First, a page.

In 2018, 372 cases of measles were confirmed in 26 states and the District of Columbia, the CDC reported.

It is the second-greatest number since measles was considered eliminated in the US in 2000.

A report published by the World Health Organization (WHO) last month said measles has seen a 30 percent increase in cases around the world.

Between September 2017 and August 2018, WHO reported more than 41,000 cases with 40 deaths in EU member states.

Several recent news reports have come out about teenagers finally receiving the vaccinations they should have had as young children.  

Ethan Lindenberger, 18, from Norwalk, Ohio, has now had shots to immunize him against six diseases including mumps and hepatitis, reported Undark.

His parents refused to give them to him because they are part of the anti-vaxxer movement which believes that vaccinations cause illnesses such as autism.

Meanwhile, 18-year-old Mayci, from Augusta, Georgia, told NBC News that she went to Reddit for advice on vaccines after her mother refused to immunize her as a kid. 

Ohio teenager, 18, finally gets vaccinations and attacks his anti-vaxxer parents for believing shots cause brain damage and autism

Ethan Lindenberger, Norwalk, Ohio, 18, was denied shots for diseases such as rubella, mumps and hepatitis growing up because of his mother had read debunked online theories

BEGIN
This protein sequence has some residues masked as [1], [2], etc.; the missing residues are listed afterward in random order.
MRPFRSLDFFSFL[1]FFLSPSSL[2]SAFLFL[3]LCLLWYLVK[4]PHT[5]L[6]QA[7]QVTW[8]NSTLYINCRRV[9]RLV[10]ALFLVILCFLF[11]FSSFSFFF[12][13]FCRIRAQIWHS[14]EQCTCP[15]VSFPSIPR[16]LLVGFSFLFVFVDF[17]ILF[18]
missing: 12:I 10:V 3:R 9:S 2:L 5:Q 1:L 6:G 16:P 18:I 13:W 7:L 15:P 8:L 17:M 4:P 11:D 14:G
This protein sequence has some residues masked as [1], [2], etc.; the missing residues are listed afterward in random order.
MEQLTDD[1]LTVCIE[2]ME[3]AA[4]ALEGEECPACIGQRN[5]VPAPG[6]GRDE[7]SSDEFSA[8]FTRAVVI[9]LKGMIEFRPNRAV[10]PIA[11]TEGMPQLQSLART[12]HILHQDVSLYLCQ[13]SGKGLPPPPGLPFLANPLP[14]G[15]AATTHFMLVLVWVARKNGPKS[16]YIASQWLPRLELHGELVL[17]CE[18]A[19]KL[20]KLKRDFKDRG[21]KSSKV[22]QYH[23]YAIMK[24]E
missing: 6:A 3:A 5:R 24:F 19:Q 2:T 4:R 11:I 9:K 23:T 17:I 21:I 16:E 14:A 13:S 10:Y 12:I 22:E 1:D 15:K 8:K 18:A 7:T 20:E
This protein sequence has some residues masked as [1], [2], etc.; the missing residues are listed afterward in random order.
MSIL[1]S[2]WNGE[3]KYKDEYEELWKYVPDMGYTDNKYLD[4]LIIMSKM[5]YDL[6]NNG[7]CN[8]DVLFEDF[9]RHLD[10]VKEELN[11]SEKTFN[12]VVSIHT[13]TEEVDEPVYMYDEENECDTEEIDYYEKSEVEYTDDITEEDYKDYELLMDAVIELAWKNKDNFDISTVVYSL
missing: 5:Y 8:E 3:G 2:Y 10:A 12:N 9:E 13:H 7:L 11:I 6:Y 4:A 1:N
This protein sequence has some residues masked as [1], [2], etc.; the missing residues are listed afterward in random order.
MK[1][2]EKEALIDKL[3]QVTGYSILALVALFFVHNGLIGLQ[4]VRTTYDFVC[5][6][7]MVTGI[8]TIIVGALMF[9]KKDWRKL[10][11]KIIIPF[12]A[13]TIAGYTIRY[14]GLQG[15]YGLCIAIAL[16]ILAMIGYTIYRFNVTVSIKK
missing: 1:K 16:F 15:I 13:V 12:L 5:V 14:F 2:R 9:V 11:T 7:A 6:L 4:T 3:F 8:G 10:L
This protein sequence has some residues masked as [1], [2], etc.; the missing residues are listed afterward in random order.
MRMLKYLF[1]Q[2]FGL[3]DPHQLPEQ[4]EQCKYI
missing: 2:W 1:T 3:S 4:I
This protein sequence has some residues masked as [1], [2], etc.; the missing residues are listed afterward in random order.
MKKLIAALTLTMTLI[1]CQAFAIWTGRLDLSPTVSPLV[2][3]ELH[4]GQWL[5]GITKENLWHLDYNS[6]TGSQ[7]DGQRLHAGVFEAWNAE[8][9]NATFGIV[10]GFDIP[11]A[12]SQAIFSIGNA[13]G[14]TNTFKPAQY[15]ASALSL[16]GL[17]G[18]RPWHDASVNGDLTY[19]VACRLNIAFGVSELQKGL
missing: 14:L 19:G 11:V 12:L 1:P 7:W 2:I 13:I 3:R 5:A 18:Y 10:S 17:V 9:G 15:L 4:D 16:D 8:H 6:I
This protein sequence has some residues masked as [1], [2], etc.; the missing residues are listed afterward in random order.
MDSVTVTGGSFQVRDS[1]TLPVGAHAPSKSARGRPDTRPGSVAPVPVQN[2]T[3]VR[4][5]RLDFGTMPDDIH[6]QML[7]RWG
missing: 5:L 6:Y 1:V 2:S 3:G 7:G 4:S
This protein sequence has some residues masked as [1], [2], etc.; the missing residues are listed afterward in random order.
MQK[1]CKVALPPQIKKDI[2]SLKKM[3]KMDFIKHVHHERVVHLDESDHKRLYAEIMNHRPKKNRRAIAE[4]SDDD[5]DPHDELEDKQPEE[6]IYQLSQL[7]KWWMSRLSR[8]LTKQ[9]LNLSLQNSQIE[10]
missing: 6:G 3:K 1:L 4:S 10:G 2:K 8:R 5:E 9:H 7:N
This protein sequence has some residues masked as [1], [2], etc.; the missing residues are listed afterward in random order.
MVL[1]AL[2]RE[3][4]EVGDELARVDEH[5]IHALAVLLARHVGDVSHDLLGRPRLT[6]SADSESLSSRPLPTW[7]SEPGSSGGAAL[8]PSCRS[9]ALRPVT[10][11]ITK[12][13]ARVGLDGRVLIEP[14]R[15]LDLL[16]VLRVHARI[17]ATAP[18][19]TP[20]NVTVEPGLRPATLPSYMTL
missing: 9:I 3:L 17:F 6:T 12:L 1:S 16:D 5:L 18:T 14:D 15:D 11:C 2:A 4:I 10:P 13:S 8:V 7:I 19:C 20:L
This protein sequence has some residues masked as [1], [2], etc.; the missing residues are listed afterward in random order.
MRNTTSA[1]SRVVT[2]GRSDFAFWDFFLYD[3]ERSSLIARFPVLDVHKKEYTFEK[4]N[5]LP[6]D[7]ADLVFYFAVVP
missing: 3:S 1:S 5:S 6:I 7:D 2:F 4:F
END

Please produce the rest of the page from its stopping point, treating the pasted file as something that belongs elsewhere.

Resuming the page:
Ethan Lindenberger, Norwalk, Ohio, 18, was denied shots for diseases such as rubella, mumps and hepatitis growing up because of his mother had read debunked online theories

Ethan Lindenberger, Norwalk, Ohio, 18, was denied shots for diseases such as rubella, mumps and hepatitis growing up because of his mother had read debunked online theories

 A teenager has finally received vaccinations that he should have had as a young child and criticized his parents for refusing to give them to him.

Ethan Lindenberger, 18, from Norwalk, Ohio, has now had shots to immunize him against six diseases including mumps and hepatitis.

His parents refused to give them to him because they are part of the anti-vaxxer movement which believes that vaccinations cause illnesses such as autism.

However, Ethan decided to have the shots when he turned 18 because he came to the conclusion that the overwhelming scientific evidence is that they do work.

His mother, Jill Wheeler, who owns a children’s theater company, described the move as ‘insulting’ and a ‘slap in the face’.  

Growing up, Ethan said his parents would tell him about the negative effects of getting vaccinated – including that they could cause brain damage and autism.

But it wasn’t until speaking with friends that he realized he was the only one out of his peer group to not have had the life-saving vaccinations.

The teenager ended up missing out on shots for measles, mumps, and rubella (MMR), chickenpox and even polio – a disease that can cause paralysis and lead to death.

 By Sophie Law for MailOnline